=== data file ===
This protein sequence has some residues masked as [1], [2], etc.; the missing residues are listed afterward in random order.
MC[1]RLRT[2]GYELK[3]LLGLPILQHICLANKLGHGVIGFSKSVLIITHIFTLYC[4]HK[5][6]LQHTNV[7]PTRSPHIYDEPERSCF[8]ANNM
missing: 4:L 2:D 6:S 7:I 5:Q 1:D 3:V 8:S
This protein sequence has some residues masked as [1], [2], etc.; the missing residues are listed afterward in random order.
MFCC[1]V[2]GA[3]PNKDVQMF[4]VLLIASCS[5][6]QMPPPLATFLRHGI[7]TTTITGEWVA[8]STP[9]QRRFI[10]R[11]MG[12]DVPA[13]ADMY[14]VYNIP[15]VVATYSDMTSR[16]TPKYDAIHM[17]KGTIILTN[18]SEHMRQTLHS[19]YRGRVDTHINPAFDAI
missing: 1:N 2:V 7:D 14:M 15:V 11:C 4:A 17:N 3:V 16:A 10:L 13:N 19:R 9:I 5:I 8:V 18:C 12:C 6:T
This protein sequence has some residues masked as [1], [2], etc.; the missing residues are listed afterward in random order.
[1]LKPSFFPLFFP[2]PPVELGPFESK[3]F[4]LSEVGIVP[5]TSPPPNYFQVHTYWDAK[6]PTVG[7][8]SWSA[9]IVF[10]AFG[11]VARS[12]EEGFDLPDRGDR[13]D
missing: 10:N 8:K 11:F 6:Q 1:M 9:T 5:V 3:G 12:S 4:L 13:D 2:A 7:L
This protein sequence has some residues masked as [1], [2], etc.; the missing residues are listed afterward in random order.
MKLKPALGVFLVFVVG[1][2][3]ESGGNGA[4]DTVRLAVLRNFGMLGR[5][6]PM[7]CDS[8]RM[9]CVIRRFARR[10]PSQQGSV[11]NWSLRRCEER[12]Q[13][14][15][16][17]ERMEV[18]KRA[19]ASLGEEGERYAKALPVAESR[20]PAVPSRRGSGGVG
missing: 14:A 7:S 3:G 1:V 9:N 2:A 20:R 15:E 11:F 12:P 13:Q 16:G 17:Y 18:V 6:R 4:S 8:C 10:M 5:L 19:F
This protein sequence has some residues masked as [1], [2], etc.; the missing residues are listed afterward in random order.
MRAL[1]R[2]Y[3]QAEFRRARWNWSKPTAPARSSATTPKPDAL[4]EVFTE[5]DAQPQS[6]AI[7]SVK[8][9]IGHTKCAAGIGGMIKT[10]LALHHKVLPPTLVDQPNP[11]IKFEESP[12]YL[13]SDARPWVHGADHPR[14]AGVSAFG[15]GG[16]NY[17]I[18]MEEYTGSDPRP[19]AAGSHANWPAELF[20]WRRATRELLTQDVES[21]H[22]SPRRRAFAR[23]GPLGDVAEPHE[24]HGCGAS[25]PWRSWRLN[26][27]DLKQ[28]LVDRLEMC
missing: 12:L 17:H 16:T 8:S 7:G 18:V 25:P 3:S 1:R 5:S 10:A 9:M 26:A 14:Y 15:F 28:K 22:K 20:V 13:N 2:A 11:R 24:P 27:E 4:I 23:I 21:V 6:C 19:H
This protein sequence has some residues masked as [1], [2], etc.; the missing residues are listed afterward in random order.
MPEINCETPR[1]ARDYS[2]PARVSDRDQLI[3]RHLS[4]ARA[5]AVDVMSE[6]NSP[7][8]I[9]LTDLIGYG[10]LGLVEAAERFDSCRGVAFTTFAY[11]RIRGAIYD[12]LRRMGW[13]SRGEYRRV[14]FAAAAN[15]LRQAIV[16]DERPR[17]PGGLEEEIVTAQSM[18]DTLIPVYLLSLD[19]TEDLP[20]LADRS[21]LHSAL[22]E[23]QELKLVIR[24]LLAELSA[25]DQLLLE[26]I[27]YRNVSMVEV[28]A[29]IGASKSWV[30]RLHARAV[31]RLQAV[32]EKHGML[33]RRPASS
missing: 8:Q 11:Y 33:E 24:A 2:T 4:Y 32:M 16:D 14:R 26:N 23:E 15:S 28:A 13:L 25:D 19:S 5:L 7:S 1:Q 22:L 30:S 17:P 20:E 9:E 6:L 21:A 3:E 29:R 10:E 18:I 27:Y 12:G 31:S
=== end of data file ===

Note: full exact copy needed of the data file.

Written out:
This protein sequence has some residues masked as [1], [2], etc.; the missing residues are listed afterward in random order.
MC[1]RLRT[2]GYELK[3]LLGLPILQHICLANKLGHGVIGFSKSVLIITHIFTLYC[4]HK[5][6]LQHTNV[7]PTRSPHIYDEPERSCF[8]ANNM
missing: 4:L 2:D 6:S 7:I 5:Q 1:D 3:V 8:S
This protein sequence has some residues masked as [1], [2], etc.; the missing residues are listed afterward in random order.
MFCC[1]V[2]GA[3]PNKDVQMF[4]VLLIASCS[5][6]QMPPPLATFLRHGI[7]TTTITGEWVA[8]STP[9]QRRFI[10]R[11]MG[12]DVPA[13]ADMY[14]VYNIP[15]VVATYSDMTSR[16]TPKYDAIHM[17]KGTIILTN[18]SEHMRQTLHS[19]YRGRVDTHINPAFDAI
missing: 1:N 2:V 7:D 14:M 15:V 11:C 4:A 17:N 3:V 16:A 10:L 13:N 19:R 9:I 5:I 8:V 18:C 12:C 6:T
This protein sequence has some residues masked as [1], [2], etc.; the missing residues are listed afterward in random order.
[1]LKPSFFPLFFP[2]PPVELGPFESK[3]F[4]LSEVGIVP[5]TSPPPNYFQVHTYWDAK[6]PTVG[7][8]SWSA[9]IVF[10]AFG[11]VARS[12]EEGFDLPDRGDR[13]D
missing: 10:N 8:K 11:F 6:Q 1:M 9:T 5:V 3:G 12:S 4:L 13:D 2:A 7:L
This protein sequence has some residues masked as [1], [2], etc.; the missing residues are listed afterward in random order.
MKLKPALGVFLVFVVG[1][2][3]ESGGNGA[4]DTVRLAVLRNFGMLGR[5][6]PM[7]CDS[8]RM[9]CVIRRFARR[10]PSQQGSV[11]NWSLRRCEER[12]Q[13][14][15][16][17]ERMEV[18]KRA[19]ASLGEEGERYAKALPVAESR[20]PAVPSRRGSGGVG
missing: 14:A 7:S 3:G 1:V 9:N 2:A 20:R 15:E 11:F 12:P 13:Q 16:G 17:Y 18:V 6:R 4:S 8:C 10:M 5:L 19:F
This protein sequence has some residues masked as [1], [2], etc.; the missing residues are listed afterward in random order.
MRAL[1]R[2]Y[3]QAEFRRARWNWSKPTAPARSSATTPKPDAL[4]EVFTE[5]DAQPQS[6]AI[7]SVK[8][9]IGHTKCAAGIGGMIKT[10]LALHHKVLPPTLVDQPNP[11]IKFEESP[12]YL[13]SDARPWVHGADHPR[14]AGVSAFG[15]GG[16]NY[17]I[18]MEEYTGSDPRP[19]AAGSHANWPAELF[20]WRRATRELLTQDVES[21]H[22]SPRRRAFAR[23]GPLGDVAEPHE[24]HGCGAS[25]PWRSWRLN[26][27]DLKQ[28]LVDRLEMC
missing: 12:L 17:H 16:T 8:S 7:G 18:V 25:P 3:S 1:R 5:S 10:A 9:M 26:A 14:Y 15:F 28:K 22:K 20:V 13:N 2:A 11:R 24:P 27:E 4:I 23:I 21:V 6:C 19:H
This protein sequence has some residues masked as [1], [2], etc.; the missing residues are listed afterward in random order.
MPEINCETPR[1]ARDYS[2]PARVSDRDQLI[3]RHLS[4]ARA[5]AVDVMSE[6]NSP[7][8]I[9]LTDLIGYG[10]LGLVEAAERFDSCRGVAFTTFAY[11]RIRGAIYD[12]LRRMGW[13]SRGEYRRV[14]FAAAAN[15]LRQAIV[16]DERPR[17]PGGLEEEIVTAQSM[18]DTLIPVYLLSLD[19]TEDLP[20]LADRS[21]LHSAL[22]E[23]QELKLVIR[24]LLAELSA[25]DQLLLE[26]I[27]YRNVSMVEV[28]A[29]IGASKSWV[30]RLHARAV[31]RLQAV[32]EKHGML[33]RRPASS
missing: 8:Q 11:Y 33:E 24:A 2:T 4:Y 32:M 16:D 14:R 26:N 23:E 15:S 28:A 13:L 25:D 19:S 5:L 7:S 1:Q 22:L 30:S 17:P 20:E 9:E 6:L 21:A 3:E 29:R 10:E 18:I 27:Y 12:G 31:S